Dell (DELL, $12.59, NR)
EMC (EMC, $19.91, O-M)
Hewlett-Packard (HPQ, $40.34, NR)
IBM (IBM, $127.58, NR)
Juniper Networks (JNPR, $28.99, M-S)
Motorola (MOT, $7.94, O-M)
Qualcomm (QCOM, $40.38, M-M)
AT&T (T, $27.44, NR)
CenturyLink (CTL, $36.21, NR)
Verizon (VZ, $30.20, NR)
Windstream Corporation (WIN, $11.95, NR)
Exelon (EXC, $42.22, NR)
PG&E Corp (PCG, $47.68, NR)
Public Service Enterprise Group Inc (PEG, $32.93, NR)
Consolidated Edison (ED, $48.44, NR)
Ameren Corp (AEE, $28.65, NR)
Nike (NKE, $74.25, NR)
Coach Inc. (COH, $39.12, NR)
VF Corp (VFC, $75.58, NR)
Polo Ralph Lauren (RL, $81.09, NR)
Coca-Cola (KO, $57.56, NR)
Illinois Tool Works (ITW, $45.00, NR)
Tyco International (TYC, $38.79, NR)
Honeywell International (HON, $42.82, NR)
Caterpillar (CAT, $70.08, NR)
Deere & Co. (DE, $68.63, NR)

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Morgan Keegan & Co., Inc.
Communications Technology


The research analyst responsible for the preparation of this report does not hold investment positions of any nature in the securities of this issuer. The research analyst responsible for the preparation of this report is compensated in part on the firm's investment banking revenue but is not compensated based upon specific investment banking services transactions.

As of the date of this report, Morgan Keegan & Co., Inc. makes a market in AAPL, GRMN, LOGI, PLCM, QCOM, RIMM and TRMB.

MK Performance Ratings:
O = Outperform (Expected to outperform the S & P 500* over the next 12 months)
M = Market Perform (Expected to perform in line with the S & P 500* over the next 12 months)
U= Underperform (Expected to underperform the S & P 500* over the next 12 months)
*REITs' performance benchmark is total return relative to the NAREIT Equity Index.

For regulatory purposes, our ratings of Outperform, Market Perform and Underperform most closely correspond to Buy, Hold and Sell, respectively.

MK Suitability Ratings:
S = Speculative (Business or balance sheet risk materially above that of the average U.S. public company)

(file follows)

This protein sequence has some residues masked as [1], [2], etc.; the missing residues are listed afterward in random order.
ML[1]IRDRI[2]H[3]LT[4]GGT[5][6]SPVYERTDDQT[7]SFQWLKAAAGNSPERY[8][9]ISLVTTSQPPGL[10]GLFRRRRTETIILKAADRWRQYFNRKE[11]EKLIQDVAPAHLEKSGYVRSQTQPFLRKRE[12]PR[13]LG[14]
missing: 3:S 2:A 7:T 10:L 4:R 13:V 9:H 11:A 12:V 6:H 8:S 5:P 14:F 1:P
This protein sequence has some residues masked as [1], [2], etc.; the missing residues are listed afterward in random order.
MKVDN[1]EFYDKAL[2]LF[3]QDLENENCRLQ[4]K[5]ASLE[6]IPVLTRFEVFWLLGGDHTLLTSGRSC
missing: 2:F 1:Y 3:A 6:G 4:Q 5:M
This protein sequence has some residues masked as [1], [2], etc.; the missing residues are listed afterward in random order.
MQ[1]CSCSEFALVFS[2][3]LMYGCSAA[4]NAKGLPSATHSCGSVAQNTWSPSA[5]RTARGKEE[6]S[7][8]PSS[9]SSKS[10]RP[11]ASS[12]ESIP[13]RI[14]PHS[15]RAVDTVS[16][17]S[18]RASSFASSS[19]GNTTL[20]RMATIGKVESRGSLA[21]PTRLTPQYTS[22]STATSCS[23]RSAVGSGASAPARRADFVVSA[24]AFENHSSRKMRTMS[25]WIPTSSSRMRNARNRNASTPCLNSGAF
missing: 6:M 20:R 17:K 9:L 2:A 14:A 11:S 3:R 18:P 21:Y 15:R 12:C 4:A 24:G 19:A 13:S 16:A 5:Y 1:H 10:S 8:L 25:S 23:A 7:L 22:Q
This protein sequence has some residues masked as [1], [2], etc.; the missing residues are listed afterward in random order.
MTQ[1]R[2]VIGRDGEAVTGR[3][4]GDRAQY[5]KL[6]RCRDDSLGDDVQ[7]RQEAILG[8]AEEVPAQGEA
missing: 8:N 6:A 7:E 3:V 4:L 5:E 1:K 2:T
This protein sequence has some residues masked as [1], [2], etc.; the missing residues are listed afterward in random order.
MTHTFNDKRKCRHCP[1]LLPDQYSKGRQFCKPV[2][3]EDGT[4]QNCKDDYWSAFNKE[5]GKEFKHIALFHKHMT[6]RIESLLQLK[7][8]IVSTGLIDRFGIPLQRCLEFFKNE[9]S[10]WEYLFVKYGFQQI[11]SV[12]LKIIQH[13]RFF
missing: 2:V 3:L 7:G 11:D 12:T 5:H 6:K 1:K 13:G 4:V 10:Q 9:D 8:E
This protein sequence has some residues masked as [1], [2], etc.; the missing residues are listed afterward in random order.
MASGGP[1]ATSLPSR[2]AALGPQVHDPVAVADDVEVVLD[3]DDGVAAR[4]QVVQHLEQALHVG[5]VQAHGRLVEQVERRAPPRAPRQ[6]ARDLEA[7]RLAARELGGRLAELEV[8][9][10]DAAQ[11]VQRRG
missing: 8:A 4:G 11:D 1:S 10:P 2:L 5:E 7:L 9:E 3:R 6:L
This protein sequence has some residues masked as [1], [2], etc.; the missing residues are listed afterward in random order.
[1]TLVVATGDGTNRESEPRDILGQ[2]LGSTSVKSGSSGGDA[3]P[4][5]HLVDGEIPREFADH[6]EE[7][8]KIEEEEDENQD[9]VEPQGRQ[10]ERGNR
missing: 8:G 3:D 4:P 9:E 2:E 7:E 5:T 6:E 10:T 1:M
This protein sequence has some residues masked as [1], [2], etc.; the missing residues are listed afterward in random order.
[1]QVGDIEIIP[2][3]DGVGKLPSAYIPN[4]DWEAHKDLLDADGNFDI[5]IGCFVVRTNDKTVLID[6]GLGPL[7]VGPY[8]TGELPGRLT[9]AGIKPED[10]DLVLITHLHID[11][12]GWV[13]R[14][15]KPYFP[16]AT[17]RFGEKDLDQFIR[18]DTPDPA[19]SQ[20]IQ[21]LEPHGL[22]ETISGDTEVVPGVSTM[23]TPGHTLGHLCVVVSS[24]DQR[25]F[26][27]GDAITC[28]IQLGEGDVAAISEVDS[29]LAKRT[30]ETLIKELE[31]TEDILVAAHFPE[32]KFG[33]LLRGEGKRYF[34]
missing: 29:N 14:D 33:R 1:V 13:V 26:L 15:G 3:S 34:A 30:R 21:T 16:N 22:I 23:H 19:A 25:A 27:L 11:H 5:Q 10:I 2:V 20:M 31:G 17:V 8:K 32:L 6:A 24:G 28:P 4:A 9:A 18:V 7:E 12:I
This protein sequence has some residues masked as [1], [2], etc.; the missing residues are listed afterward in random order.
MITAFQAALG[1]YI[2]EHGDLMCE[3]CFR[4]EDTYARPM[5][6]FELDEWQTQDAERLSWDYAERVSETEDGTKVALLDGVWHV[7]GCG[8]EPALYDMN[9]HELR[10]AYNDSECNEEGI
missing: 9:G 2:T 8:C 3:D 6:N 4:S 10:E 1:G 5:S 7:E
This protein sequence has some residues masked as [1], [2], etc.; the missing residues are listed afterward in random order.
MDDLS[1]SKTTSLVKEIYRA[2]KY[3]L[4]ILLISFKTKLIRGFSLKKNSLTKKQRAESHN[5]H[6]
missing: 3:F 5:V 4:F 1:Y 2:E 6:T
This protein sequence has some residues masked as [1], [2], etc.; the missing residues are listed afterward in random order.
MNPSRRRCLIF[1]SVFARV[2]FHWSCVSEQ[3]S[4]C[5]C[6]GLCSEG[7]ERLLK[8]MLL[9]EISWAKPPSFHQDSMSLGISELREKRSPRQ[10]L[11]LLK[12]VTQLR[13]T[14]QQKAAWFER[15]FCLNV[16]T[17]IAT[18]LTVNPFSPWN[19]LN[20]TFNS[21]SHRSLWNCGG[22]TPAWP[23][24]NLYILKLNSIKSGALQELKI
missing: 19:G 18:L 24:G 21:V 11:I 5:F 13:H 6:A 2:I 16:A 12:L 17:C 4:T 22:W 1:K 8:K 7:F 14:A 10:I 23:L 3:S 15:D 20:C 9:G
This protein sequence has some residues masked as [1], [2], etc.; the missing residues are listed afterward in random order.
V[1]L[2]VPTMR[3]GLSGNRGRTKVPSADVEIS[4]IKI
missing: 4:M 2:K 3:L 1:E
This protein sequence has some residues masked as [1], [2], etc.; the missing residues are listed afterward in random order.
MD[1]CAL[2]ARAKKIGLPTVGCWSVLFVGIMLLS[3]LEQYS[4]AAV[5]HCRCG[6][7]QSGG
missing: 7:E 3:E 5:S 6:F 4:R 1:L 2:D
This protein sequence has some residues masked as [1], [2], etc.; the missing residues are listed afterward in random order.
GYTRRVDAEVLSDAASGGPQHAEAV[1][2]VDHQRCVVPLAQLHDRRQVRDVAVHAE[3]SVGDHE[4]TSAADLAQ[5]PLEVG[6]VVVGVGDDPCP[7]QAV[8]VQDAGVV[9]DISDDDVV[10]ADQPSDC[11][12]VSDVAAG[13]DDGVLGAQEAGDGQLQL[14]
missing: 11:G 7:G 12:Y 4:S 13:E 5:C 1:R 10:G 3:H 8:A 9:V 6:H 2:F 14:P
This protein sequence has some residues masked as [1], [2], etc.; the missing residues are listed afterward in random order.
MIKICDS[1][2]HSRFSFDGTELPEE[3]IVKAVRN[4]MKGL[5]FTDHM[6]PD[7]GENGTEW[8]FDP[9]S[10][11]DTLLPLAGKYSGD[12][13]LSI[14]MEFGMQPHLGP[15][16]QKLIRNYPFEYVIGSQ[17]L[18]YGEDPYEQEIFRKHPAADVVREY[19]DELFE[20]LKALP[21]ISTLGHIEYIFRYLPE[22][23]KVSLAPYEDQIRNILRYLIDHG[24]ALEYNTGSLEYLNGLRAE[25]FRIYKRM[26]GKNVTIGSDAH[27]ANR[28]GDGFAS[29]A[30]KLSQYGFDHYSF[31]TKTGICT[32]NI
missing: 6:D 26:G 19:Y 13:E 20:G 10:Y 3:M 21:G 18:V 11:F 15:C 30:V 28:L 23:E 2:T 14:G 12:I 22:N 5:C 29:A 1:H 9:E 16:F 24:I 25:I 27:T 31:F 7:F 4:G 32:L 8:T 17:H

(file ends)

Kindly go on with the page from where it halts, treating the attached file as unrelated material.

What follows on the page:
M = Market Risk (Business or balance sheet risk not materially different from the average U.S. public company)
C = Conservative (Business or balance sheet risk materially below that of the average U.S. public company)

Morgan Keegan Companies Rated:
Investment Banking Clients within last 12 months:
Outperform / Buy
Outperform / Buy
Market Perform / Hold
Market Perform / Hold
Underperform / Sell
Underperform / Sell
Not Rated
Not Rated
For purposes of the NYSE and NASDAQ, rating distribution disclosure requirements, our rating of Outperform, Market Perform and Underperform closely correspond to Buy, Hold and Sell, respectively.


The research analyst responsible for the preparation of this research report certifies that; (a) the views expressed in this research report accurately reflect the research analyst's personal views about any and all of the subject security(ies) and issuer(s), and (b) no part of the research analyst's compensation was, is, or will be directly or indirectly related to the specific recommendations or views contained in this research report.

Twelve-month price targets for securities under coverage may be based upon various valuation metrics including without limitation: price/earnings ratios, price/sales ratios, discounted cash flow (DCF), relative multiples, sum of the parts, etc. Price targets are, as of the date of the report in which they appear, subject to change, and imply no guarantee of performance.